German engineering giant Siemens AG appears set to replace CEO Peter Loescher following the announcement of another reduction in the company's profit expectations despite ambitious cost-cutting plans.
In a statement, Siemens said a meeting of company’s supervisory board would be convened on July 31 to “decide on the early departure of the president and CEO,” Peter Loescher and select his replacement.
The Austrian-born Loescher was appointed CEO of Siemens in 2007 following a lengthy career in the pharmaceutical industry and a stint as president of global human health with drugs conglomerate Merck and Co.
He was the first company outsider to assume leadership of Siemens, and at the time of his appointment was expected to help the company weather a huge bribery scandal which had severely damaged both its balance sheet and reputation.
High hopes for Loescher quickly dwindled, however, following multiple blunders when assessing demand in Siemens’ key markets.
These include a $418 million acquisition of solar power assets in 2009 just prior to a decline in prices for photovoltaic panels and cuts in spending on renewable energy by sun-drenched countries.
Despite the broad gamut of products that Siemens provides, a list that includes high speed trains, wind turbines and medical diagnostic equipment, Siemens continues to struggle due to weak demand overseas, which has led to Germany’s biggest fall in exports in May since the end of 2009.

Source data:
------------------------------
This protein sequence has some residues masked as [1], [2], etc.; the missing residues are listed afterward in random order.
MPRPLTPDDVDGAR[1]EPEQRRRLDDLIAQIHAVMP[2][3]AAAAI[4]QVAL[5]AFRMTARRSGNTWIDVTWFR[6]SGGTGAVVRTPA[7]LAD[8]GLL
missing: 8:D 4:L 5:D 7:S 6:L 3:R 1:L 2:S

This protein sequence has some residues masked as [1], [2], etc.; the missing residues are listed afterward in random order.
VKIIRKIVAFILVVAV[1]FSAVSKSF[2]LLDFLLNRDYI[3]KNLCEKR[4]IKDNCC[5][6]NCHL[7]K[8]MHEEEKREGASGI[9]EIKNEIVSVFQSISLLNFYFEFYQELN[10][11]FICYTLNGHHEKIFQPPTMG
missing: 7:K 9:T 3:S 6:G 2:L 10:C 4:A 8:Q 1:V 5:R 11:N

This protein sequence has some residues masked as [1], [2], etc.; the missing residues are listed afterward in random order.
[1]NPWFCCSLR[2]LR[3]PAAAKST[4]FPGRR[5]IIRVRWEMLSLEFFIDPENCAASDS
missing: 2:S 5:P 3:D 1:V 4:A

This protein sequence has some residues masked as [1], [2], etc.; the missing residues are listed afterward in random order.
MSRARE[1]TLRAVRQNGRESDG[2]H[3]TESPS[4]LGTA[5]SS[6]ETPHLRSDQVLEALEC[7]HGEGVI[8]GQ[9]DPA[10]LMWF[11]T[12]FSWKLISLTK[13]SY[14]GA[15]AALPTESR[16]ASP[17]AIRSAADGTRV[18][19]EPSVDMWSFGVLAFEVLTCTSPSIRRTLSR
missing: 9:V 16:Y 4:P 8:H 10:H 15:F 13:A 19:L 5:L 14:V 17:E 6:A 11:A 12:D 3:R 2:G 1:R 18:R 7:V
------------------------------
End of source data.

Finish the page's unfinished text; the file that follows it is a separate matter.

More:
Loescher’s credibility was further eroded last week by the company’s announcement that its core operating profit margin would fall below prior targets based on the introduction of an extensive cost-cutting plan which hopes to save 6 billion euros over two years.
Loescher’s departure arrives four years prior to the expiration of his contract. Details have not yet emerged with respect to whether he voluntarily resigned or was forcibly ousted.
Inside sources told Reuters that Siemens chief financial officer Joe Kaeser is the most likely candidate to replace Loescher and that he enjoys the majority support of Siemens 20-member supervisory board.
Rumors spread in the past year that Kaeser, a veteran of Siemens’ management board, had ambitions to replace his colleague in the top position, despite the amiable working relationship reportedly shared by the pair.
Siemen’s CFO previously said that he and Loescher complemented each other like “light and dark” when asked about the rumors towards the end of last year.